Saying “G” is the signal to say “H” next.
Practically any complex behavior we do in the way of operant
behavior is part of a chain or a multitude of chains: eating, getting dressed,
using the computer, counting, brushing your teeth, riding a bike, walking to
school and so on. Behavior chains
are very important to all of us; as is the procedure for building chains, which
is called chaining.
Chaining is the reinforcement of successive elements of a
behavior chain. If you are teaching
your child the alphabet, you are attempting to build a chain, if you are
teaching the tying of shoelaces, you are also attempting to build a chain.
There are two chaining procedures, forward and backward
Forward chaining is a chaining procedure that begins with
the first element in the chain and progresses to the last element (A to Z).
In forward chaining, you start with the first task in the chain (A).
Once the child can perform that element satisfactorily, you have him
perform the first and second elements (A & B) and reinforce
this effort. Do not teach “A”, then teach “B” separately; “A” and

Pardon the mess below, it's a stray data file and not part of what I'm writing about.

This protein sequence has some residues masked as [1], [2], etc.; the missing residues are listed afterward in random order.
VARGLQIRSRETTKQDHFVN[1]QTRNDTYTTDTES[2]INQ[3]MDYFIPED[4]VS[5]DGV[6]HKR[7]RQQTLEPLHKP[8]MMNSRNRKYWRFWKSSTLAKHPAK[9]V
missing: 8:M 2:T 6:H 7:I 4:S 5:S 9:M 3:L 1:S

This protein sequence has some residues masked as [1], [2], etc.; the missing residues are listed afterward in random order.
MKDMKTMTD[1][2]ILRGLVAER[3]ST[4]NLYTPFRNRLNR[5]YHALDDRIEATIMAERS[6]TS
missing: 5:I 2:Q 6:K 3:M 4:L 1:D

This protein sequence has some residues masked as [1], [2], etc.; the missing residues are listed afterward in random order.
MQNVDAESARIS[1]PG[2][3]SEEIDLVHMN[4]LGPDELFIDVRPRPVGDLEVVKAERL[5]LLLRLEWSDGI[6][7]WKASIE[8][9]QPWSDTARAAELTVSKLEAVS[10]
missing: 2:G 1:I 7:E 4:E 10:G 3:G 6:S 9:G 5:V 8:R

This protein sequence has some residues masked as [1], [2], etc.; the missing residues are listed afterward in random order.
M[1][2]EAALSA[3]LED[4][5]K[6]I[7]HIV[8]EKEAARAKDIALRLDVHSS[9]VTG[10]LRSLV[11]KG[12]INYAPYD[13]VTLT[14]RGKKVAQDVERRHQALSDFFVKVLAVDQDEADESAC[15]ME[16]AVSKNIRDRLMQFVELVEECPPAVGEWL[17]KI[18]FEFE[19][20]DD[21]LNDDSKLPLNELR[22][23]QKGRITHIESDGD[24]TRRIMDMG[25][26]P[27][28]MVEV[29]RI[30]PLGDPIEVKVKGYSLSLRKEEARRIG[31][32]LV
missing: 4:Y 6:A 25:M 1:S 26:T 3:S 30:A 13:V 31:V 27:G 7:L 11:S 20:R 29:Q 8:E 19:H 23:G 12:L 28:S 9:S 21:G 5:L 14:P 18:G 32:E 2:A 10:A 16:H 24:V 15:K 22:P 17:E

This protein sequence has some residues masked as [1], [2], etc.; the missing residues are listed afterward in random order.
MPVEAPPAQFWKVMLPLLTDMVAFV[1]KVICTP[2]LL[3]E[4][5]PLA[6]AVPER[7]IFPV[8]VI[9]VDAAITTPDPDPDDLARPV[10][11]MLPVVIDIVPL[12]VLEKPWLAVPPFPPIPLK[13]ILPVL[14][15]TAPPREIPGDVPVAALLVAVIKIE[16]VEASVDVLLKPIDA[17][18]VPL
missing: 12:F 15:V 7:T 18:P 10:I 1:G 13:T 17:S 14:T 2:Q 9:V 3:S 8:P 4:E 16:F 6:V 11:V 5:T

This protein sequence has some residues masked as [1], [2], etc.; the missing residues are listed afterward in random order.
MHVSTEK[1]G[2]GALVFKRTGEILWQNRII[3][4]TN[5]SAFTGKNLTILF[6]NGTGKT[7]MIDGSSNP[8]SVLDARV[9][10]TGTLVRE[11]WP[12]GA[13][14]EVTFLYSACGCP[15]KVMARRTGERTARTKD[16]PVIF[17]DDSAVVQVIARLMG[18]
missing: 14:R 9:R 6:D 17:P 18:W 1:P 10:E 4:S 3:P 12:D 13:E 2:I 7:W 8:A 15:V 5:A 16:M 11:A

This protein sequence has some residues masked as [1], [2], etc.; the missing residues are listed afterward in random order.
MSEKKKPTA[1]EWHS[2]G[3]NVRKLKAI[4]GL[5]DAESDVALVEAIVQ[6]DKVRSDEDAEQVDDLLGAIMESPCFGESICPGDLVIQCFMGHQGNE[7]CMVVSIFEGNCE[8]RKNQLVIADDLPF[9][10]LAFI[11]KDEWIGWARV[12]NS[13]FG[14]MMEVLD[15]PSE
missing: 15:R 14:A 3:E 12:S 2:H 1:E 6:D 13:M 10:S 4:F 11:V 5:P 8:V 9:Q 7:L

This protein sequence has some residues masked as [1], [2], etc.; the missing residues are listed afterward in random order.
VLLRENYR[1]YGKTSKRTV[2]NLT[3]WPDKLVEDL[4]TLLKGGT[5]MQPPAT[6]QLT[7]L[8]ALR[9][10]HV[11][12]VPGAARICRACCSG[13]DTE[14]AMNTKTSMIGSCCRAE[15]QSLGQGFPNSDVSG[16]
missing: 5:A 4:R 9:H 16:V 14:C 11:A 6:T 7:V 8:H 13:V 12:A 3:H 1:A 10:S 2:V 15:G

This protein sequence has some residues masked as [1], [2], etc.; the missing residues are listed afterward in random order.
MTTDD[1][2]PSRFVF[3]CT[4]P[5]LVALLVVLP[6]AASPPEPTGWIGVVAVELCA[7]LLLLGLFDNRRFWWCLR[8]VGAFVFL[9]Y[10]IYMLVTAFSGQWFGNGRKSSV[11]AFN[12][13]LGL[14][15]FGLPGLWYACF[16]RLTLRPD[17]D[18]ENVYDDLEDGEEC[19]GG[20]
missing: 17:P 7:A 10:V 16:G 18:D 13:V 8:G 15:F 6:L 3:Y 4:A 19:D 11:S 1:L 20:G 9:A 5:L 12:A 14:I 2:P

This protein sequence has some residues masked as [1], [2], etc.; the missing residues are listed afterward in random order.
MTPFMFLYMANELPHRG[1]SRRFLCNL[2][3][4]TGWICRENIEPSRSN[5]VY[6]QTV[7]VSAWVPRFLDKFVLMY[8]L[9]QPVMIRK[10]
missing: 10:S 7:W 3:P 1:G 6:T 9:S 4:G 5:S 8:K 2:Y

“B” are taught together. When
these are mastered, you can move to “A”, “B” and “C”.
Notice they are not taught in isolation; hence the term ‘chain’.
This is often a very effective way of developing complex
sequences of behavior. In forward
chaining, you are teaching A to Z; in backward teaching, you are teaching Z to
A. Backward chaining is a chaining
procedure that begins with the last element in the chain and proceeds to the
To illustrate backward chaining, consider the following
example: I want to teach my son
complete a six-piece puzzle. The steps are:
To backward chain this task, I would follow steps one
through 5 myself, presenting the task as completed except for the last piece.
Then, I would (using whatever prompt level necessary) teach my son to put
in the sixth piece (step 6). When
he can successfully do this a number of times, I will teach step 5 & 6
(completing steps 1 through 4 myself beforehand).
Backward chaining this puzzle gave my son the idea of what
he was doing ahead of time (there weren’t just a bunch of puzzle pieces laying
there) and teaching in this way gives an even more clear clue of the next step.
I would be reinforcing each step as I am teaching it, but once my son
learns step 6, I will only reinforce steps 5 & 6 together (next link in the
RULES FOR CHAINING:
Breaking the chain into small manageable steps is called performing a task analysis and a simple way of describing it is teaching A to Z and every single letter in between. Children with autism/pdd have shown that they can learn very effectively using this method.
The similarity between shaping and chaining is that
the goal in each case is to establish a target behavior that doesn’t yet
occur. The difference is
that shaping always moves forward. If
progress breaks down, you may have to take a step back before moving forward
again, but there is no such thing as backward shaping.
CHAINING DATA SHEET
2: August 12, 2002
BBB Autism – June 2002